CDFIs that are able to access the PPP will have another tool at their disposal in the Federal Reserve’s PPP Liquidity Fund (PPPLF). The PPPLF will extend credit to CDFIs that originate PPP loans, taking the loans as collateral at face value. The additional liquidity from the PPPLF can increase the capacity of CDFIs to make additional PPP loans to new and existing customers. Interested CDFIs must designate a depository institution with an account at a Reserve Bank as their correspondent.

Some CDFI leaders we spoke with proposed new approaches for helping their small business customers through the pandemic. For example, one CDFI leader called for an aggregator that would allow CDFIs to package their loans and sell their debt on a secondary market. Still other interviewees referenced a proposal to buy the most vulnerable businesses’ debt from CDFIs, which would free up resources for CDFIs to focus on triage for more viable businesses.

Regardless of the form it takes, CDFI leaders agreed that additional help is necessary to aid their customers. The CDFI leaders we interviewed strongly believe that as currently structured, federal relief programs will result in a recovery that disproportionately passes over businesses owned by traditionally underserved entrepreneurs, including women, people of color, and Native people. On the other hand, CDFI leaders also believe they represent one of the sectors that holds the tools necessary to connect federal relief to often-overlooked communities that might otherwise be swept under the economic tide of this historic pandemic.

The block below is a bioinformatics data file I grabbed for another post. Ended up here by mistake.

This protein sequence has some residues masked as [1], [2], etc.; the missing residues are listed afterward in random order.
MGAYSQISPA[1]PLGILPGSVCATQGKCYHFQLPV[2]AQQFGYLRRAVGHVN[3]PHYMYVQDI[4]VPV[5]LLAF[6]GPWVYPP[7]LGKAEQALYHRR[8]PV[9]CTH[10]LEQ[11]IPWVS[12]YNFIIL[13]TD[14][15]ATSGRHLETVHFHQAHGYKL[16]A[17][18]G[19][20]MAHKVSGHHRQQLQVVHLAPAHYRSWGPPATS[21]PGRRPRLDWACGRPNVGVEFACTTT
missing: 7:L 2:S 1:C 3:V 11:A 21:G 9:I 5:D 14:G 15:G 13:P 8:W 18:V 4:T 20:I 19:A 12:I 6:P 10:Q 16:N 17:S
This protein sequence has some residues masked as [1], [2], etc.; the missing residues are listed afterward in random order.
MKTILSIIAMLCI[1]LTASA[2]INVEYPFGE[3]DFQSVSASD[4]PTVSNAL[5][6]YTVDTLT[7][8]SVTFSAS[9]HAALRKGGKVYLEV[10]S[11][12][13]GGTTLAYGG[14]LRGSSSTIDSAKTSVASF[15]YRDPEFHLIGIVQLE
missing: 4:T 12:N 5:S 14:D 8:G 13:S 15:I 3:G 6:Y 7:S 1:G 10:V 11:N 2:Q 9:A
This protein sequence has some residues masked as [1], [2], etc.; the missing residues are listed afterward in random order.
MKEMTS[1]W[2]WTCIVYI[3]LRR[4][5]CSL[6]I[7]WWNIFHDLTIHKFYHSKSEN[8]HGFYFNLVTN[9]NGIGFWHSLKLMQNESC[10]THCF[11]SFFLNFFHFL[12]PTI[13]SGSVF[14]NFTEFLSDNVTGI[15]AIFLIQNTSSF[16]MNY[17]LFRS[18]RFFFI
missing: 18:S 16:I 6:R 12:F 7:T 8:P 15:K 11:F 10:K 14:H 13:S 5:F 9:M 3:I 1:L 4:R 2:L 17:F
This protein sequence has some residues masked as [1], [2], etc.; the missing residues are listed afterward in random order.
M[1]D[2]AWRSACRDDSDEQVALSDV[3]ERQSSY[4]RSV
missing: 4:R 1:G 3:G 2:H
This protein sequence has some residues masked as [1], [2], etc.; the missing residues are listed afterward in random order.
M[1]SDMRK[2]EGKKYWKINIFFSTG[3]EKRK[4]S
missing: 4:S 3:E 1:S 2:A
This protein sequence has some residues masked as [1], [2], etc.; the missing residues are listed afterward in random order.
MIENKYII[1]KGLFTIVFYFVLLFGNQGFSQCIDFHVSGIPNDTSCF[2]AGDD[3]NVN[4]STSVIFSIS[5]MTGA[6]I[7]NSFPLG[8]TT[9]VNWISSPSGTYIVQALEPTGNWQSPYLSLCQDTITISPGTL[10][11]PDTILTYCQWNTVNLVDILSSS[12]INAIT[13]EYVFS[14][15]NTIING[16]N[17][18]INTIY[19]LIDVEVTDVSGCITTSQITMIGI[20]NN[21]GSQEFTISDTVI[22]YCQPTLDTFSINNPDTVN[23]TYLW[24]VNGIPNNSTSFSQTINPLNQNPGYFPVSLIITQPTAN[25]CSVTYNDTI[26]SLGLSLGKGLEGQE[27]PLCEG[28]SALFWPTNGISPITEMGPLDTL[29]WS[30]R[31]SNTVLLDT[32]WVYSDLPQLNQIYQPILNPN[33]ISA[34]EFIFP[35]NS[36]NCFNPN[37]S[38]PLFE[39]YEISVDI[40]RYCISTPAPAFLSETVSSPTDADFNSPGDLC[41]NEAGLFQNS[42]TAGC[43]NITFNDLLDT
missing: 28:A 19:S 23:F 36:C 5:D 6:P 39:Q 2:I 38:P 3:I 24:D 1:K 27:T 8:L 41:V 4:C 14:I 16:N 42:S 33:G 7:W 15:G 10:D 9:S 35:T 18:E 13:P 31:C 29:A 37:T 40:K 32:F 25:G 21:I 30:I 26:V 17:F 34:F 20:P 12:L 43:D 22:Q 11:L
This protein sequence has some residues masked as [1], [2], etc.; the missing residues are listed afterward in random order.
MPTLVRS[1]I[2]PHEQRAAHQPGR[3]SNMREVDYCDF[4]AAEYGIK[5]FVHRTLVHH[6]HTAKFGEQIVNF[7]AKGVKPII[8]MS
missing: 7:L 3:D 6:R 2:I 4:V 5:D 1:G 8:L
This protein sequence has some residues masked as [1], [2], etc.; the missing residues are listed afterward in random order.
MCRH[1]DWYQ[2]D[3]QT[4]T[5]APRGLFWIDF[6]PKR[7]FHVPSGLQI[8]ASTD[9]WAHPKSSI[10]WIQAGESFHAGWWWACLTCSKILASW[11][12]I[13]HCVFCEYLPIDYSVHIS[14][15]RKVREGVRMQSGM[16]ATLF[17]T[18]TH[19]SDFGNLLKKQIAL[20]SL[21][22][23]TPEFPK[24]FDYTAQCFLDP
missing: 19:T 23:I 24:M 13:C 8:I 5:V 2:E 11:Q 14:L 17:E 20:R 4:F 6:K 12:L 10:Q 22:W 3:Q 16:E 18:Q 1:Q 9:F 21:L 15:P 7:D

Ben Horowitz
Project Director, Community Development and Engagement
Ben Horowitz writes about policies and programs impacting affordable housing, early childhood development, and investments in low- and moderate-income communities.